Posted on: 19 September 2019Share
Vintage shirts can be an extremely comfortable and stylish type of clothing to wear. However, any vintage garment will have some special care needs if you are to maximize the life of it by reducing the wear that it experiences. Here are a few ways you can care for the shirts you get at your local vintage clothing store.
Protect Any Embroidery Or Print
Vintage shirts will often include embroidery or prints on them, and these can be distinctive markers for it. As a result, you should take particular care to avoid causing excessive wear to these parts of the garment when you are washing it. One way to do this will be to turn the shirts inside out when you are washing them as this can reduce the friction that the print or embroidery experiences during the wash. Some individuals may also choose to apply a fabric guard to the embroidery or the print of these shirts, as these substances can help to protect the vulnerable part of the shirt against stains.
Always Use Cold Water To Wash The Vintage Shirts
Whenever you are washing your vintage garments, they should be washed in cold water. Warm water can be more effective at removing some types of soil and stains from the garments, but it can cause far more wear to the fabrics. Furthermore, the warm water can also degrade the color of the shirt more rapidly than cold water will.
Hang The Shirt To Dry
A dryer will be extremely damaging to vintage shirts as the intense heat can rapidly degrade the fibers in the garment. Hanging the shirt and allowing it to air dry can be some of the most effective options for reducing the risk of the garment suffering needless wear from drying. To help speed up this drying process, the shirt should be placed in a well-ventilated area. If you have to hang the shirt inside to dry, you can position a small fan to blow towards it. This moving air can rapidly speed up the drying process.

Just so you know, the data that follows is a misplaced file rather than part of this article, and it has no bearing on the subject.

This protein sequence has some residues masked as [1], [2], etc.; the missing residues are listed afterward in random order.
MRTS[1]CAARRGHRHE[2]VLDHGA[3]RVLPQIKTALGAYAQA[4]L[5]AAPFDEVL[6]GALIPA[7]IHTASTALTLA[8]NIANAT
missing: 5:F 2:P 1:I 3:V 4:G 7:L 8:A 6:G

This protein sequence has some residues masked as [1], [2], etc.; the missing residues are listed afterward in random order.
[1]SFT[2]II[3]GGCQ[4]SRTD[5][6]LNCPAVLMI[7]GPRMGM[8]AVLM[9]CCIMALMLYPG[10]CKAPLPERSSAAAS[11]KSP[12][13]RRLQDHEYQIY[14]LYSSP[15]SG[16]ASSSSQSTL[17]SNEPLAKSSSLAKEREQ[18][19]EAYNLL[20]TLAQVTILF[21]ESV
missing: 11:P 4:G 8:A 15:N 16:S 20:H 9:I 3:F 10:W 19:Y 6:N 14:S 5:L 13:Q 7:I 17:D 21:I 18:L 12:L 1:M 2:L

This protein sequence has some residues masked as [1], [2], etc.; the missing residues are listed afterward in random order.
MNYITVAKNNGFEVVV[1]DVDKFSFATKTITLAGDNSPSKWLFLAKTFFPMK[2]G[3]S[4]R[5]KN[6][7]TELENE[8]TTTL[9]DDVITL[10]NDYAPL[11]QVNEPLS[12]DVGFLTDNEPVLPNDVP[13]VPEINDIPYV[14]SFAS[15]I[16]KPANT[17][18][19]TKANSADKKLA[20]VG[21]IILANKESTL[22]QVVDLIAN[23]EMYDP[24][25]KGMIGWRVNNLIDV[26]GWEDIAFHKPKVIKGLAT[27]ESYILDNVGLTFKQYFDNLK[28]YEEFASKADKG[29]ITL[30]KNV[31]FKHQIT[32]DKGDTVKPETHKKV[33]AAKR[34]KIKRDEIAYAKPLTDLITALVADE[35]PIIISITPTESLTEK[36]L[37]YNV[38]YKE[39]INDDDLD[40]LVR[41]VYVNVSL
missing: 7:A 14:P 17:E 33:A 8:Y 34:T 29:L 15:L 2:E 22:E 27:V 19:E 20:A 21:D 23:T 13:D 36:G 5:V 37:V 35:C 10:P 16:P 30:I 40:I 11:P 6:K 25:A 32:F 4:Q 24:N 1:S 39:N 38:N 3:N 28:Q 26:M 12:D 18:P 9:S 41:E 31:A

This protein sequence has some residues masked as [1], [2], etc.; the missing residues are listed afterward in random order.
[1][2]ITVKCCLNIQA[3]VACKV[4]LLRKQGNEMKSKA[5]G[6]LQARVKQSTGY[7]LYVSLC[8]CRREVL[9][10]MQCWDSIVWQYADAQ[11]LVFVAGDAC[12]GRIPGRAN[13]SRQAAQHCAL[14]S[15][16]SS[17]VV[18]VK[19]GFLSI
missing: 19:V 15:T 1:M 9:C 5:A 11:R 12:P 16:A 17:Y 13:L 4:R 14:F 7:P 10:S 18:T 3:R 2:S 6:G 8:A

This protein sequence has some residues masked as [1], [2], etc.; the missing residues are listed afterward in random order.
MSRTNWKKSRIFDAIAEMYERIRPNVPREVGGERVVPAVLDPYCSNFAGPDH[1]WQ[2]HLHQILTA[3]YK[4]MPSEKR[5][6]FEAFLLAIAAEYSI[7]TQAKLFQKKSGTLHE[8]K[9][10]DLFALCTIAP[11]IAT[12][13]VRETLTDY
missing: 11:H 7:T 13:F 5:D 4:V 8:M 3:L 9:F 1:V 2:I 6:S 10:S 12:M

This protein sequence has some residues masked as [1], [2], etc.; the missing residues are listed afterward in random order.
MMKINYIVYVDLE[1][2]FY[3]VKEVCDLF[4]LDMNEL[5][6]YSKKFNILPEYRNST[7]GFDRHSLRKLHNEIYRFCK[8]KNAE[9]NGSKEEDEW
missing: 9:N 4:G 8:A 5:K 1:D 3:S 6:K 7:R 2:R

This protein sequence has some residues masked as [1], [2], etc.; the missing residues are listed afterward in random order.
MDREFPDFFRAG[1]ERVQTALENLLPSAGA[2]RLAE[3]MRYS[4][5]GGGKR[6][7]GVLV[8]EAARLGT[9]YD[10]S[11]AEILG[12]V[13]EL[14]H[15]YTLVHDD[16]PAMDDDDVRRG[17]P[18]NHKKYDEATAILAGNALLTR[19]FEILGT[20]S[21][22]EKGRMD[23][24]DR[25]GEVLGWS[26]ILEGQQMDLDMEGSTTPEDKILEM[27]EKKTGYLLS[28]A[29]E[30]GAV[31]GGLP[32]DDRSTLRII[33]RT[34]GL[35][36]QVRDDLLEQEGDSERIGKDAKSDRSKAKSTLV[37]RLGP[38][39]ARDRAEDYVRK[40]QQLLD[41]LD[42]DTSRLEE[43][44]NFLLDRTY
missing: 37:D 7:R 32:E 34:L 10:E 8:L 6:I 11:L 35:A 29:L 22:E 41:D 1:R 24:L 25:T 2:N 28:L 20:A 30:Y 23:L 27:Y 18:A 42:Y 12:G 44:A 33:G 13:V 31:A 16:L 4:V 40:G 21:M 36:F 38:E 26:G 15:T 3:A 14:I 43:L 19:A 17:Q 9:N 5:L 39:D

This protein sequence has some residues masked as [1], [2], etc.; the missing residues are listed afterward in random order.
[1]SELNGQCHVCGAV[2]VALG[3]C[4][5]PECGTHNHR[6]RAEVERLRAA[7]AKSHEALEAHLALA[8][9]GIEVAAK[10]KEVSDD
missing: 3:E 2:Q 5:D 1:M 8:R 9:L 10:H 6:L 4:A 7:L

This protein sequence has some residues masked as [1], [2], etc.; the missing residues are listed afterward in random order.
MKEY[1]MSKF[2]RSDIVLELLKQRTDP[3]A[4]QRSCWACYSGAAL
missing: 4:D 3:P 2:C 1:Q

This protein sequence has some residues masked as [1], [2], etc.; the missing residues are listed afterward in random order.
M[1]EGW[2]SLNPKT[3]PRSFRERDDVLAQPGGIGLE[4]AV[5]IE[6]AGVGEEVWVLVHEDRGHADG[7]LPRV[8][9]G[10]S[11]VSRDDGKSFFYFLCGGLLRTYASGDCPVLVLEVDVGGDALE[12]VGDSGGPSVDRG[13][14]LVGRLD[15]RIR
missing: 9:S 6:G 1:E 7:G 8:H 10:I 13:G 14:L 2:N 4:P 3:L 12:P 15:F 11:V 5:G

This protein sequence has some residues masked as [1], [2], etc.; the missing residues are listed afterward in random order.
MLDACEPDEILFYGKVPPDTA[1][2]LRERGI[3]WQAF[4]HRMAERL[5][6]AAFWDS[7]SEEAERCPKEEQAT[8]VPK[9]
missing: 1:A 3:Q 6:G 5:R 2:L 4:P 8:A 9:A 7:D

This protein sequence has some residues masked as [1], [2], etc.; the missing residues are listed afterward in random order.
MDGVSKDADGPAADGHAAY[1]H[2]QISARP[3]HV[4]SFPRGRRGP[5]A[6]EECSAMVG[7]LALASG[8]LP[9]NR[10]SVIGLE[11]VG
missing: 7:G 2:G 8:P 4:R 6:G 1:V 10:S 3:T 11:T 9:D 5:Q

Properly Store The Vintage Shirt Between Uses
A major source of severe wear to vintage garments can be improperly storing them. When individuals store these garments in areas that may allow them to remain damp for long periods of time or to be exposed to sunlight for extended periods, the garment will be far more likely to suffer noticeable damage. In particular, the garment could fade due to exposure to either sunlight or moisture. Additionally, prolonged moisture exposure can allow the garment to develop mold, mildew, or even rot.